Unfortunately, many on this email list have faced the problem of uncooperative 
vets on this topic. The only options are finding another vet or trying to 
source the Winstrol online. There are many vet compounding pharmacies which 
will provide the Winstrol to any vet, so sourcing it is not a problem – getting 
the prescription is.

Perhaps if you identify where you are located, others in this group may be 
close to you, and may have found helpful vets. I am in Ontario, Canada, and my 
vet is great.


From: Felvtalk [mailto:felvtalk-boun...@felineleukemia.org] On Behalf Of Liz 
Sent: September-16-16 11:16 AM
To: felvtalk@felineleukemia.org
Subject: Re: [Felvtalk] Felvtalk Digest, Vol 29, Issue 8

Any suggestions on what to do if the vet doesn't want to prescribe Winstrol?

Elizabeth McCarty, ASW #36438

On Sep 16, 2016 6:48 AM, 
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Today's Topics:

   1. Re: My baby recently diagnosed with FeLV (Amani Oakley)


Message: 1
Date: Fri, 16 Sep 2016 13:48:06 +0000
From: Amani Oakley <aoak...@oakleylegal.com<mailto:aoak...@oakleylegal.com>>
To: "felvtalk@felineleukemia.org<mailto:felvtalk@felineleukemia.org>" 
Subject: Re: [Felvtalk] My baby recently diagnosed with FeLV
Content-Type: text/plain; charset="utf-8"

Hi Liz

The only thing that works to turn back on red cell production is Winstrol 
(Stanazolol). It is an ANABOLIC steroid (as opposed to most steroids we are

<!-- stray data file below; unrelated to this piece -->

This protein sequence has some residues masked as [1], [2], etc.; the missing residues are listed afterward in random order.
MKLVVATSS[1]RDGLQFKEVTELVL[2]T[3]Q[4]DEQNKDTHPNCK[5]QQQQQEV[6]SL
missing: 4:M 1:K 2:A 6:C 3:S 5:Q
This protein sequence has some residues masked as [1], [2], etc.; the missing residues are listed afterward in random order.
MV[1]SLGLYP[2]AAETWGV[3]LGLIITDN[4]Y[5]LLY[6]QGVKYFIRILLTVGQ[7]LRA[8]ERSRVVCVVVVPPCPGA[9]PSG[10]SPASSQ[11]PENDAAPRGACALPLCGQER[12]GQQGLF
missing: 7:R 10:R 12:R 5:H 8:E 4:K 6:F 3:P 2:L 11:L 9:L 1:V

used to getting, like prednisone, which is a corticosteroid.

Anabolic steroids are ones which build muscle, tissue, etc.

Adding Winstrol to the combination of medication you have your cat on right 
now, would be the best thing to do. The Doxycycline acts to slow down or 
inhibit the reproduction of the FeLV virus by interfering the RNA duplication. 
The prednisone is helpful in keeping inflammation at bay, but neither of these 
helps to increase the red cells. The Winstrol acts directly and very quickly on 
the bone marrow and seems to get red cells generated again, quite promptly. At 
least it did for my Zander, and I have been contacted directly by several 
people from this group, who have reported to me that they also saw almost 
immediate (within 3 days) evidence of their cats? gums/ears/pads pinkening up.

The problem is that Winstrol is a controversial drug because it is also what 
professional athletes use to get bigger, stronger and faster. Quite 
unfortunately (since none of our cats are entering the Olympics) that 
association with doping scandals has cast a shadow on its use in both animal 
and people medicine. In human medicine, it is the only drug found to be 
effective in treating hereditary angioedema and anemia.

Here is a blurb I found about it:

Winstrol was first invented in 1959. Soon after that, the UK based Winthrop 
Laboratories created a prescription medicine from it. Later, in 1961, 
Winthrop?s patent was bought by the US based Sterling that started 
manufacturing and selling the drug in the American markets.
In the beginning, Winstrol was used for a variety of medical reasons. But 
later, by the 1970s, the FDA had restricted its use to only promoting growth 
and treating osteoporosis. In the 1980s, there was a termination of the